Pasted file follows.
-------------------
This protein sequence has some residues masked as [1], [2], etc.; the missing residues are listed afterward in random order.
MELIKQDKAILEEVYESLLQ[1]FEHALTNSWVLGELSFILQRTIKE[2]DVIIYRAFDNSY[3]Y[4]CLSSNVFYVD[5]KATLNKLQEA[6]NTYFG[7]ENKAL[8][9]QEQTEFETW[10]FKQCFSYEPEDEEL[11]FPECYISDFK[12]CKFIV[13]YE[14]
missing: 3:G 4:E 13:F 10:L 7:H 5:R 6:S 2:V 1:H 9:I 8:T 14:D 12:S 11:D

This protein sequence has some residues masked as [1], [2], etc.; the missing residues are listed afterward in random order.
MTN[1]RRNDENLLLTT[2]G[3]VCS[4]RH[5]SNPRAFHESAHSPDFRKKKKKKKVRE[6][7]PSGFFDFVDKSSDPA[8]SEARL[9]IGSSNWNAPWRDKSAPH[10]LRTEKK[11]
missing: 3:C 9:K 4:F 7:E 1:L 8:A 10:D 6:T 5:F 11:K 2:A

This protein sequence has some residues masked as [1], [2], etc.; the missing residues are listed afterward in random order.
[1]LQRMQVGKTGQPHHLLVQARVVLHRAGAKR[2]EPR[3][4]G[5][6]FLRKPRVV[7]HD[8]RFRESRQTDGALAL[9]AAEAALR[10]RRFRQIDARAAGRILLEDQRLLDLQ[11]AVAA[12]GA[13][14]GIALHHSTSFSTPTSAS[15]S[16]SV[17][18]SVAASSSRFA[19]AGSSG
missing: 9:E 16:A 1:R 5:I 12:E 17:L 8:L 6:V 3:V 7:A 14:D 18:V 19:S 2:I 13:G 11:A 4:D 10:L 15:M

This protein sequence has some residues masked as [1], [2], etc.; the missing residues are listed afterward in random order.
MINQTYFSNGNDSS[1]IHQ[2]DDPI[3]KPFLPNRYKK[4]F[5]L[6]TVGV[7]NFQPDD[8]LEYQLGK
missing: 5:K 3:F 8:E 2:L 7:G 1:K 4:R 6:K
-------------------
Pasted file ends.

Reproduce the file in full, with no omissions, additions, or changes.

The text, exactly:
This protein sequence has some residues masked as [1], [2], etc.; the missing residues are listed afterward in random order.
MELIKQDKAILEEVYESLLQ[1]FEHALTNSWVLGELSFILQRTIKE[2]DVIIYRAFDNSY[3]Y[4]CLSSNVFYVD[5]KATLNKLQEA[6]NTYFG[7]ENKAL[8][9]QEQTEFETW[10]FKQCFSYEPEDEEL[11]FPECYISDFK[12]CKFIV[13]YE[14]
missing: 3:G 4:E 13:F 10:L 7:H 5:R 6:S 2:V 1:H 9:I 8:T 14:D 12:S 11:D

This protein sequence has some residues masked as [1], [2], etc.; the missing residues are listed afterward in random order.
MTN[1]RRNDENLLLTT[2]G[3]VCS[4]RH[5]SNPRAFHESAHSPDFRKKKKKKKVRE[6][7]PSGFFDFVDKSSDPA[8]SEARL[9]IGSSNWNAPWRDKSAPH[10]LRTEKK[11]
missing: 3:C 9:K 4:F 7:E 1:L 8:A 10:D 6:T 5:F 11:K 2:A

This protein sequence has some residues masked as [1], [2], etc.; the missing residues are listed afterward in random order.
[1]LQRMQVGKTGQPHHLLVQARVVLHRAGAKR[2]EPR[3][4]G[5][6]FLRKPRVV[7]HD[8]RFRESRQTDGALAL[9]AAEAALR[10]RRFRQIDARAAGRILLEDQRLLDLQ[11]AVAA[12]GA[13][14]GIALHHSTSFSTPTSAS[15]S[16]SV[17][18]SVAASSSRFA[19]AGSSG
missing: 9:E 16:A 1:R 5:I 12:E 17:L 8:L 6:V 3:V 7:A 14:D 18:V 19:S 2:I 13:G 11:A 4:D 10:L 15:M

This protein sequence has some residues masked as [1], [2], etc.; the missing residues are listed afterward in random order.
MINQTYFSNGNDSS[1]IHQ[2]DDPI[3]KPFLPNRYKK[4]F[5]L[6]TVGV[7]NFQPDD[8]LEYQLGK
missing: 5:K 3:F 8:E 2:L 7:G 1:K 4:R 6:K